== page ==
On the threshold of hope
Last year I read the Urdu epic, 'Darwaza Khulta Hai' by Abdaal Bela, which though 1,800-page-long, held my attention throughout. The author recreates realistically and impartially the harmonious life Punjabis lived before the British split their identity on religious lines. Amarjit Singh Hayer writes...chandigarh Updated: Aug 14, 2012 00:50 IST
Last year I read the Urdu epic, 'Darwaza Khulta Hai' by Abdaal Bela, which though 1,800-page-long, held my attention throughout. The author recreates realistically and impartially the harmonious life Punjabis lived before the British split their identity on religious lines. Amarjit Singh Hayer writes...
It is a saga spread over 60 years, from 1887 to 1947, encompassing 300 endearing and enduring characters. The novel is unique and can be interpreted from different angles. It juxtaposes autobiographical anecdotes with historical events. It is a valuable documentation of social history of pre-1947 Punjab.
Abdaal, born after Partition, stored in his subconscious mind the nostalgic memories his grandfather Bela Khan narrated of his childhood in his native village Mao Mianwal on the right bank of the Sutlej and the adult life at Maanpur headworks along the Sirhind canal near Doraha. The memories of Bela Khan, whose name the family has preserved by making it their surname, form the warp and woof of this absorbing book.
The novel, which deserves wide readership, has been translated into Hindi by Kewal Dhir and is being published by Sang-e-Meel Publishers, Lahore. This will be the first book published in Hindi in Pakistan. It is also being translated into Punjabi by a Canada-based writer. Darwaza is a metaphor used by the author. It indeed has opened a door for the people of the two countries, who have been separated by a fence of barbed wire too long.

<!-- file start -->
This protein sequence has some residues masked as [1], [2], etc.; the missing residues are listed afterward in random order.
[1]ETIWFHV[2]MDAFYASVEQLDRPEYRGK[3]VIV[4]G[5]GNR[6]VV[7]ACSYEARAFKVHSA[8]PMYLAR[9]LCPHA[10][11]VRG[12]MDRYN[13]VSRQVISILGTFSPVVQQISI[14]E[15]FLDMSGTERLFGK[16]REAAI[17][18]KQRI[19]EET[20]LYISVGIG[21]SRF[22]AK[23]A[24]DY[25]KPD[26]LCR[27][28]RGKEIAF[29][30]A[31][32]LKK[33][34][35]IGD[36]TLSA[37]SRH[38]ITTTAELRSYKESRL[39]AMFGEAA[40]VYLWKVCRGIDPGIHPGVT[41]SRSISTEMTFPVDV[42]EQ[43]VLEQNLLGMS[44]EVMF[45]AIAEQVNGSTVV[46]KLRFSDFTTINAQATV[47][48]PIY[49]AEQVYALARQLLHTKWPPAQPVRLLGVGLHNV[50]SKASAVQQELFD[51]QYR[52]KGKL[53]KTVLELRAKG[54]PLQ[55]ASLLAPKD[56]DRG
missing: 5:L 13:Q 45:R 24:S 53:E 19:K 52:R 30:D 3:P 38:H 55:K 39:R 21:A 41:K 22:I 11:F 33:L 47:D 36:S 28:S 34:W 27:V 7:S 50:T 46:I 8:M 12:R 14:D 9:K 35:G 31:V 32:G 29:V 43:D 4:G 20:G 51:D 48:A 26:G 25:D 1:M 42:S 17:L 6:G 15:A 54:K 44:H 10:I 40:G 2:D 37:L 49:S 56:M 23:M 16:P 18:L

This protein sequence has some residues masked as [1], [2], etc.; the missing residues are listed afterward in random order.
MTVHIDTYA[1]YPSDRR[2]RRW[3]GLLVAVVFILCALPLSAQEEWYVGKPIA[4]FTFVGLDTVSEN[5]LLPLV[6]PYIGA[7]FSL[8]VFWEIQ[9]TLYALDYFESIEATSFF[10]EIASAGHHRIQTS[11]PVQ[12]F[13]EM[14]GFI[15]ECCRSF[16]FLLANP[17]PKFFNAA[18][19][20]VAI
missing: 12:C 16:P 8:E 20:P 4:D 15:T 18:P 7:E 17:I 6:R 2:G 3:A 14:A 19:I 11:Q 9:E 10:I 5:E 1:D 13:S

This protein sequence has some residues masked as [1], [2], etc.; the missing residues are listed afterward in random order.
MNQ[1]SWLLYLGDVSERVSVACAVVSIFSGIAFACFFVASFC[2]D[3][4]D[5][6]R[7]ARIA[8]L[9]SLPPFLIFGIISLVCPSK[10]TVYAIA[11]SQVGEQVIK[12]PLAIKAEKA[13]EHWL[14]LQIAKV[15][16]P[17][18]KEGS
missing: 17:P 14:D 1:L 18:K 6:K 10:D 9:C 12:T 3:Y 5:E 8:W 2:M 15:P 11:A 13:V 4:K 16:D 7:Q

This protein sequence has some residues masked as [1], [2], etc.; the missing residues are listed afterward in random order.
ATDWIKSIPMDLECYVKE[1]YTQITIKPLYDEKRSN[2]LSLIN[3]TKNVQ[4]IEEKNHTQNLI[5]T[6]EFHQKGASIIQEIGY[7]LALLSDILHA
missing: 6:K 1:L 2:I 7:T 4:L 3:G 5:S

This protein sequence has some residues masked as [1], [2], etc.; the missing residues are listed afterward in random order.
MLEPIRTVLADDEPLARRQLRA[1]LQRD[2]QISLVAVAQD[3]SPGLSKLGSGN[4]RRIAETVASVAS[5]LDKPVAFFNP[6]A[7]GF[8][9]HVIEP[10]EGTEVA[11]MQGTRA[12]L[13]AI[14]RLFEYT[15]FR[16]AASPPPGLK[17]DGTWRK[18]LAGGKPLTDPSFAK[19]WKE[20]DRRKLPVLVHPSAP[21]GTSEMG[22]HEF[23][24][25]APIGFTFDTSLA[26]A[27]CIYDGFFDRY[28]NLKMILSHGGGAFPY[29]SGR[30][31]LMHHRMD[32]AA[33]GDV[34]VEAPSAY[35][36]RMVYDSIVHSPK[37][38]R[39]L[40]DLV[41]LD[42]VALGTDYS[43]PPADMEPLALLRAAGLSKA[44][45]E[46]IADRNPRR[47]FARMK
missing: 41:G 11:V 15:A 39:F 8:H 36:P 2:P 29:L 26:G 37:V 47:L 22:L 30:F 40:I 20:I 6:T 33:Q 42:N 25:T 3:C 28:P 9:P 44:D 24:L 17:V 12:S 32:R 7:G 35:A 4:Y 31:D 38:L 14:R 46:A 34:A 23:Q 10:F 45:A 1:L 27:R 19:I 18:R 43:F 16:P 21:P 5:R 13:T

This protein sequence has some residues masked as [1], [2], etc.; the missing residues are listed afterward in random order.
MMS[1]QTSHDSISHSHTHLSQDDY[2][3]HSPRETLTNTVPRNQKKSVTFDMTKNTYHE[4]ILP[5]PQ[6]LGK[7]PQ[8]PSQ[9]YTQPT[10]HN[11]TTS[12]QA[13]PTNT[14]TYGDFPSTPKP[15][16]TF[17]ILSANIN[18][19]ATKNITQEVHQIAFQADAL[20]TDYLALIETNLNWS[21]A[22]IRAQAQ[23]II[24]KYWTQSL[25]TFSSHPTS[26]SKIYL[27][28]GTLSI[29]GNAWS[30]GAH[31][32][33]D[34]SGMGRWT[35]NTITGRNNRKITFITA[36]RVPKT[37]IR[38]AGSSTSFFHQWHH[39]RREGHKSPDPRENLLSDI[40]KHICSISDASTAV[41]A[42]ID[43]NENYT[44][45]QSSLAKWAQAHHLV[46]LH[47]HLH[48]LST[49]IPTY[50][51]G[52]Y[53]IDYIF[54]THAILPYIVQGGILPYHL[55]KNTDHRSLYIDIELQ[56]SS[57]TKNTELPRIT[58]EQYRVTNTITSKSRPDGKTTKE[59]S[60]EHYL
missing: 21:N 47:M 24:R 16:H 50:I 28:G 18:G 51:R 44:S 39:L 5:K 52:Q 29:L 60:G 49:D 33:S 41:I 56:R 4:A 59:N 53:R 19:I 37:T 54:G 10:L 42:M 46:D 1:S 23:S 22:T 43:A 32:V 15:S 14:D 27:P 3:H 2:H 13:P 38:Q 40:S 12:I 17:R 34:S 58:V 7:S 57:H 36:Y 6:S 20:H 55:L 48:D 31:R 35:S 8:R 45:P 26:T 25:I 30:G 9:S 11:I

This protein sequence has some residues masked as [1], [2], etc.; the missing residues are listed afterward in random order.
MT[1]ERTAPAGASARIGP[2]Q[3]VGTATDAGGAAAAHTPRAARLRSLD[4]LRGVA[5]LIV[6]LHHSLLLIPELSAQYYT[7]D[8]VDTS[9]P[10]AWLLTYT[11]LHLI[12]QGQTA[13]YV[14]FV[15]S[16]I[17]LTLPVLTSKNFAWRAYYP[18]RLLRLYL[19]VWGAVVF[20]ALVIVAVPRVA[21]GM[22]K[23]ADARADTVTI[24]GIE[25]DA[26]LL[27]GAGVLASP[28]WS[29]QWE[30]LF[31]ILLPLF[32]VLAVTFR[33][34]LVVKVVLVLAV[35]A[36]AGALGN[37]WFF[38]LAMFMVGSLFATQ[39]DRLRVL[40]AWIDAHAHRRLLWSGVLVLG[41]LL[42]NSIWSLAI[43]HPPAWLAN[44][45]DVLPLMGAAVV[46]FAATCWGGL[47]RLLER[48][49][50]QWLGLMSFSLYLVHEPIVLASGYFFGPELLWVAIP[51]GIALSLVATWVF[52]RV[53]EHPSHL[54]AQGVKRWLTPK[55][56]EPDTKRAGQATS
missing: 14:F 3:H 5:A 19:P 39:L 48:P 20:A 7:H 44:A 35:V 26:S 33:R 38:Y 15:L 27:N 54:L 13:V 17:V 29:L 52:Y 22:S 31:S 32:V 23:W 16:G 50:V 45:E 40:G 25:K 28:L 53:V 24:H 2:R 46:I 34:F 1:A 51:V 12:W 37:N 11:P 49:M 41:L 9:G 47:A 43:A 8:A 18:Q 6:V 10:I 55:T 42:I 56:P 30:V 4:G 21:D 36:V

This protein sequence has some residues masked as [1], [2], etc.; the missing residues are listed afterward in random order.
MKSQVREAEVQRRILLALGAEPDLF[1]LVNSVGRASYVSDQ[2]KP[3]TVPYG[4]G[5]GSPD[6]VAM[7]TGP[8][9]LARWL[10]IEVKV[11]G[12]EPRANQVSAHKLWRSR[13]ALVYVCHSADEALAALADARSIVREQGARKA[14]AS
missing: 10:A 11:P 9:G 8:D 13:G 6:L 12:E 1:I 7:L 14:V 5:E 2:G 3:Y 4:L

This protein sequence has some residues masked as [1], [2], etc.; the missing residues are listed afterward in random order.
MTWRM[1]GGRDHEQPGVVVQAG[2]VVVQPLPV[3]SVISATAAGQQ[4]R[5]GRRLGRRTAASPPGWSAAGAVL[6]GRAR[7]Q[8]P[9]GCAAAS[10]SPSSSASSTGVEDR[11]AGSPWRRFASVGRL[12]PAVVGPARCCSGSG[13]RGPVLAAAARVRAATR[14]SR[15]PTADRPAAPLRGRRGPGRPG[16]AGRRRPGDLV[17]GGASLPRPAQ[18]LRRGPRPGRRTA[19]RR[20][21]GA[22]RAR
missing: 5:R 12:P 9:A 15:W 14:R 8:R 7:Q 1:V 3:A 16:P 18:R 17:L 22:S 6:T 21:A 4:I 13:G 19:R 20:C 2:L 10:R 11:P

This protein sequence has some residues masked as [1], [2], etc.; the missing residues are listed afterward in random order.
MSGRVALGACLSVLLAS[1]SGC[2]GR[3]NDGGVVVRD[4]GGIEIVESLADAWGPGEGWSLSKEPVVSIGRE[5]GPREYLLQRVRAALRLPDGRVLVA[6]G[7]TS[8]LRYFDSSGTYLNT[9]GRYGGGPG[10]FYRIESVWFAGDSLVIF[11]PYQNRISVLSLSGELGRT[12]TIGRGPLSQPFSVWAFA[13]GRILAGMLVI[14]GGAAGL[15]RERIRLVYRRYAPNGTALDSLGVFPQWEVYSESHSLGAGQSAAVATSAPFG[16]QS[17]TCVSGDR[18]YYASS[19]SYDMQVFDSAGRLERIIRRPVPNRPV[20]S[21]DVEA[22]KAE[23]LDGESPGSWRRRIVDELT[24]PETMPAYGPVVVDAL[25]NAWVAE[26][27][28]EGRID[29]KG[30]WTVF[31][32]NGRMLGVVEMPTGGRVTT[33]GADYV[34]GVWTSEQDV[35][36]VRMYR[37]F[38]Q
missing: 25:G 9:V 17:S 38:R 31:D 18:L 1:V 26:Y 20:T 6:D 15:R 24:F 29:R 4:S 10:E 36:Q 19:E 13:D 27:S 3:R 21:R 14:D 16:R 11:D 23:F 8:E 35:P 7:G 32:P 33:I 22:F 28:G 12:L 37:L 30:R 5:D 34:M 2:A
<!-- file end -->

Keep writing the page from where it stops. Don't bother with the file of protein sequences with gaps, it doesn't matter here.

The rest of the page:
Abdaal came to Ludhiana this March to receive the Sahir Award given by Adeeb International. His mother belonged to this city. He received a standing ovation when he announced that though he was being honoured for his contribution to Udru literature he would speak in Punjabi, the language in which his mother used to talk to him. He spoke straight from the heart in the Malwai accent.
Another gesture that endeared him to the audience was the presentation of India and Pakistan flags on a common base to the organisers. This was his way of emphasising amity instead of enmity between the two countries.
I took Abdaal to Maanpur Headworks where he saw the ruins of the quarter in which once his grandfather lived. Fortunately, the room under the bridge in which his grandfather worked was still intact. The shine in his eyes and the serenity on his face I saw then, gave me the impression as if he were on a pilgrimage. Later, we visited the State High School, Payal, where his father had studied and also Chaura Bazaar, Ludhiana, about which he used to talk so lovingly to Abdaal.
It was rather late at night yet he insisted on visiting Mao-Mianwal where he prayed at the mazar of Khwaja Roshan Wali and kissed the earth that had once nourished his ancestors.
Benjamin Franklin wrote in his autobiography: 'There never is a good war; there never is bad peace.' So like Abdaal, it is important to light a candle for Indo-Pak peace and illuminate the dark minds of war-mongers on both sides of the border.